Of course it would be great if the big banks, currently making outsize profits thanks to the Fed’s zero interest-rate policy, had to pay back some of the enormous fiscal cost of the financial crisis they were largely responsible for causing.
The Obama administration has come under pressure at home and abroad to support a financial transactions tax on institutions and to heavily tax their executive compensation.
But the United States, led by the Treasury Secretary Timothy F. Geithner, has been opposed, arguing that a transactions tax would simply be passed on to customers and a bonus tax could be easily circumvented.
So, how to do this? The NYT and Politico are talking about some kind of “fee”, but it’s hard to see how to stop that from being passed on to customers. Simon Johnson, then, reckons it should be the bankers who are targeted, rather than the banks:
The answer is easy: people working at our largest banks – say over $100 bn in total assets – should get zero bonus for 2009…
The administration should immediately propose and the Congress must at once take up legislation to tax the individuals who receive bonuses from banks that were in the Too Big To Fail category – using receipt of the first round of TARP funds would be one fair criterion, but we could widen this to participation in the stress tests of 2009.
The supertax structure being implemented in the UK is definitely not the right model – these “taxes on bonuses” are being paid by the banks (i.e., their shareholders – meaning you, again) and not by the people receiving the bonuses.
Essentially, we need a steeply progressive windfall income tax – tied to the receipt of a particular form of income. This is tricky to design right – but a lot of good lawyers can get cranking.
I think Simon is right that such a tax is hard to design, and therefore wrong that it’s in any way “easy”. If you tax 100% of bankers’ 2009 bonuses, then the banks simply won’t pay any 2009 bonuses, and you’ll get no revenue. Meanwhile, banks will just double those bankers’ bonuses in 2010.
I don’t think there’s any easy answer here, but I do think that Simon is unnecessarily harsh on the UK supertax, which seems to have worked quite well: banks are doubling their bonus pools and paying half to the government, raising a lot of money for the public fisc. Yes, the public does own a large number of bank shares. But I see no evidence that the UK supertax has done particular damage to bank stocks.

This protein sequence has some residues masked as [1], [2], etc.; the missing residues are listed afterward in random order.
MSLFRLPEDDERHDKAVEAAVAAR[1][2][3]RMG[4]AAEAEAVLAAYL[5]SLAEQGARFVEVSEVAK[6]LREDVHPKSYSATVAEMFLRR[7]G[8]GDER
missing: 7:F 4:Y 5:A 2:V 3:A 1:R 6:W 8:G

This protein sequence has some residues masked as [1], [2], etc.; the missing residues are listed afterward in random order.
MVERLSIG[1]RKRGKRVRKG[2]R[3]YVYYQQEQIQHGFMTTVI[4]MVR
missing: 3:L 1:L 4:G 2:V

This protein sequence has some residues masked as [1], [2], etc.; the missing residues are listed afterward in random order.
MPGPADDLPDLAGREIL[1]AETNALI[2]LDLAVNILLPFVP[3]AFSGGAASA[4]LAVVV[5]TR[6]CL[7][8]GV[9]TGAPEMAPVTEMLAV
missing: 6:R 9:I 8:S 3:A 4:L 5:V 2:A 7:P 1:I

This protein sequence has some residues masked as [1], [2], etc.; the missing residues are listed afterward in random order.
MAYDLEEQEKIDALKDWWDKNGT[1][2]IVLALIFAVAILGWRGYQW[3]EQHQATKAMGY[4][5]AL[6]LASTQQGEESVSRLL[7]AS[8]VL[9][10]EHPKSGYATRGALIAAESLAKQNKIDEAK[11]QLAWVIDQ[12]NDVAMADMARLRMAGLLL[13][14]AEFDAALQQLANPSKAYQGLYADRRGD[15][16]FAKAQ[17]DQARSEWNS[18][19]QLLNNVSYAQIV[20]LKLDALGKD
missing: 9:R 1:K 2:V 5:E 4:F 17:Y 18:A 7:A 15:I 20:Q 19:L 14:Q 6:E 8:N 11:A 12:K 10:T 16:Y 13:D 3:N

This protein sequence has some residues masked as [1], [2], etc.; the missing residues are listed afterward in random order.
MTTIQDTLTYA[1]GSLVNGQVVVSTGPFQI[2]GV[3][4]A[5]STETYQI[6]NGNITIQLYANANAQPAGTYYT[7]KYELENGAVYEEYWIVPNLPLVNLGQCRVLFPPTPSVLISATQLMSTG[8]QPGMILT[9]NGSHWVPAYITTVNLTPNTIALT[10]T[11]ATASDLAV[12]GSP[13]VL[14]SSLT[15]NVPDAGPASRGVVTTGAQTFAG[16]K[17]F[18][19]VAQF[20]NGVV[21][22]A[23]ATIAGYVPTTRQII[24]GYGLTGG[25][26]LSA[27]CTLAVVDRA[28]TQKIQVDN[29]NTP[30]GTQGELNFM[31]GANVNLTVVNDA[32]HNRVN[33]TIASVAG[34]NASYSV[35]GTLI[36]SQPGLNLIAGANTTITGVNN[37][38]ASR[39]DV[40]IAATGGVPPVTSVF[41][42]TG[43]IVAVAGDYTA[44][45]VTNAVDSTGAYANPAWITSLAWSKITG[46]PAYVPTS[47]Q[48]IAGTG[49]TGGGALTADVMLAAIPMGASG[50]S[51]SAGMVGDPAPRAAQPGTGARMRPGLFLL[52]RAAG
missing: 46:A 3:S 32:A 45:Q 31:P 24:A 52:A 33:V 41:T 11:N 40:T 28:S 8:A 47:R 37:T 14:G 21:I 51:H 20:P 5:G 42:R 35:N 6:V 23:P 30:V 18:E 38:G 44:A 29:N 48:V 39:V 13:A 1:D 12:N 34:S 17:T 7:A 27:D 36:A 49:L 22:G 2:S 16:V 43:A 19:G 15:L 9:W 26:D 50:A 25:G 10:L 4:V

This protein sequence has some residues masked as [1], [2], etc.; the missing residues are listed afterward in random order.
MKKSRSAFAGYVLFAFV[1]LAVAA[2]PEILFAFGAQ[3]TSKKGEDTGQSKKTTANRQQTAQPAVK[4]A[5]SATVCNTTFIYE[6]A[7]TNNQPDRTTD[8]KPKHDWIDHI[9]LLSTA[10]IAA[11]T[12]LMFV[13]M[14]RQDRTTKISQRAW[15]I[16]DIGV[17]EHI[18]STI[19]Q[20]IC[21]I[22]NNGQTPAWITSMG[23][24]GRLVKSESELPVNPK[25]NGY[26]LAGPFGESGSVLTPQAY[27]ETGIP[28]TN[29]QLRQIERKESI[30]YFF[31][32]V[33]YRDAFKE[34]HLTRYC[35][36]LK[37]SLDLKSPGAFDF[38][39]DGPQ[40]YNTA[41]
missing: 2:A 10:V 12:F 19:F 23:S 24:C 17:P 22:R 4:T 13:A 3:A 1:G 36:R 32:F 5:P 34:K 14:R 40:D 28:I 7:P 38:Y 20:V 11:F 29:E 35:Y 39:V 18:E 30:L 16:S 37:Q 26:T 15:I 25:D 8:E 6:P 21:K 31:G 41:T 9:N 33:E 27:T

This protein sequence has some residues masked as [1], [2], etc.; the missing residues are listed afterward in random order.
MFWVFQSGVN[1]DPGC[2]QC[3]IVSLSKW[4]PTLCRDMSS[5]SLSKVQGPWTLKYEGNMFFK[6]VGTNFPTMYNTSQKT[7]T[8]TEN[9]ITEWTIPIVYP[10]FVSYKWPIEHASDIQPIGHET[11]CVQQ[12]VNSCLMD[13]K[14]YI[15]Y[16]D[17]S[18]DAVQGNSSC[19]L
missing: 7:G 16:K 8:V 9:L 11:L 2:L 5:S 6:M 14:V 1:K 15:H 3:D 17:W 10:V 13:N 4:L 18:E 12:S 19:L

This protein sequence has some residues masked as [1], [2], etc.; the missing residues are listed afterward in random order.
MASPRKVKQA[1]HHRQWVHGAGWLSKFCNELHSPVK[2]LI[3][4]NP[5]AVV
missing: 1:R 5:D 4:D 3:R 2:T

The departure of Terri Dial from Citibank only serves to underline how dysfunctional Citigroup remains, long after Vikram Pandit was meant to have created small-enough-to-manage Citicorp within the larger behemoth. Tellingly, Dial is being replaced by Manuel Medina-Mora, a manager who has succeeded within Citigroup largely by having enough power from day one to do what he wanted, rather than having to navigate Citi’s labyrinthine bureaucracy. Medina-Mora, for instance, flat-out refused to rebrand Banamex as Citibank, and so Banamex it remains to this day.
Aaron Elstein quotes Dick Bove as saying that Dial was “severely constrained in what she could do”; Bove thinks that Dial left “in total frustration” rather than being pushed. My feeling is that either way she failed to deliver results, and that she was beginning to be more trouble for the bank’s top management than she was worth.
Citi’s branch network in the US is not huge — Wells Fargo and Bank of America both have six times as many branches as Citi does — but it’s symbolically very important, as the public face of the troubled bank. The problem is that making significant changes across 1,000 different branches is an extremely expensive proposition, without any guarantee of success.
The real problem for Citi here, of course, is that it lost Wachovia to Wells Fargo. Pandit had it all worked out: Citi’s US consumer bank would get folded into Wachovia, and run out of Charlotte, by people who had a proven ability to run a US branch network extremely efficiently. (It wasn’t Wachovia’s branches which caused its downfall.) When Wells swooped in at the last minute to snatch Wachovia out of Citi’s grasp, the California bank probably saved Citi untold billions in extra losses. But it also destroyed Pandit’s last real hope for being able to build a top-tier retail franchise in the US. Terri Dial couldn’t change that fact, and I doubt that Medina-Mora will be able to do so either.
You can deaccession and spend the money on whatever you want – a new roof, working capital, education programs, or even a boffo night out with your chums on the board — provided that you ensure that the institution or individual to whom you sell commits in some binding form to equal or higher conservational standards and equal or higher public access.
Dobrzynski’s proposed alternative has two parts. The first is that any museum wanting to sell art first would need to argue its case before an “impartial arbitrator”, someone “schooled in art, art law and nonprofit regulations”. Given the heat surrounding the deaccessioning debate, I don’t actually believe that there is anybody impartial on this front, so this part of Dobrzynski’s test might be very hard to implement fairly.